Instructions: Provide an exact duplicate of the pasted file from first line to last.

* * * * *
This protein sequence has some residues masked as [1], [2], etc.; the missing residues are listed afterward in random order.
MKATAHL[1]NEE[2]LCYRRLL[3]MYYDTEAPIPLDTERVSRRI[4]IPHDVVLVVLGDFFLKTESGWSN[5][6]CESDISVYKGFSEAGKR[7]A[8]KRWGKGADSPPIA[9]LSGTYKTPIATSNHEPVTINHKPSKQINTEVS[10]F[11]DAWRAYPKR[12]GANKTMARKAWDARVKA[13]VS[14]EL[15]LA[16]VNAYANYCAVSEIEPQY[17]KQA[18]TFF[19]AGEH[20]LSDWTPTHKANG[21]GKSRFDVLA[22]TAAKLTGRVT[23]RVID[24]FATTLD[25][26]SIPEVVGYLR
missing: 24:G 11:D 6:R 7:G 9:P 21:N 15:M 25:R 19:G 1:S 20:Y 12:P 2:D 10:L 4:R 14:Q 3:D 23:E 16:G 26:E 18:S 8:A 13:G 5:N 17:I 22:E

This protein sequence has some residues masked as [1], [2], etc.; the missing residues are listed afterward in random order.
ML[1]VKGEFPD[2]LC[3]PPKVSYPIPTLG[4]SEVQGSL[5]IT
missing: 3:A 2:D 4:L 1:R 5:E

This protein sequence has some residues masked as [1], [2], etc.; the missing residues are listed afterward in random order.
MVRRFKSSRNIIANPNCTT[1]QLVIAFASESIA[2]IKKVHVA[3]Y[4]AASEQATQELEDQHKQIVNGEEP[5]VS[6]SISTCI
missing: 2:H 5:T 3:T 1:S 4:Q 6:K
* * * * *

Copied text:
This protein sequence has some residues masked as [1], [2], etc.; the missing residues are listed afterward in random order.
MKATAHL[1]NEE[2]LCYRRLL[3]MYYDTEAPIPLDTERVSRRI[4]IPHDVVLVVLGDFFLKTESGWSN[5][6]CESDISVYKGFSEAGKR[7]A[8]KRWGKGADSPPIA[9]LSGTYKTPIATSNHEPVTINHKPSKQINTEVS[10]F[11]DAWRAYPKR[12]GANKTMARKAWDARVKA[13]VS[14]EL[15]LA[16]VNAYANYCAVSEIEPQY[17]KQA[18]TFF[19]AGEH[20]LSDWTPTHKANG[21]GKSRFDVLA[22]TAAKLTGRVT[23]RVID[24]FATTLD[25][26]SIPEVVGYLR
missing: 24:G 11:D 6:R 7:G 9:P 21:N 15:M 25:R 19:G 1:S 20:Y 12:P 2:D 10:L 4:R 14:Q 3:D 23:E 16:G 26:E 18:S 8:A 13:G 5:N 17:I 22:E

This protein sequence has some residues masked as [1], [2], etc.; the missing residues are listed afterward in random order.
ML[1]VKGEFPD[2]LC[3]PPKVSYPIPTLG[4]SEVQGSL[5]IT
missing: 3:A 2:D 4:L 1:R 5:E

This protein sequence has some residues masked as [1], [2], etc.; the missing residues are listed afterward in random order.
MVRRFKSSRNIIANPNCTT[1]QLVIAFASESIA[2]IKKVHVA[3]Y[4]AASEQATQELEDQHKQIVNGEEP[5]VS[6]SISTCI
missing: 2:H 5:T 3:T 1:S 4:Q 6:K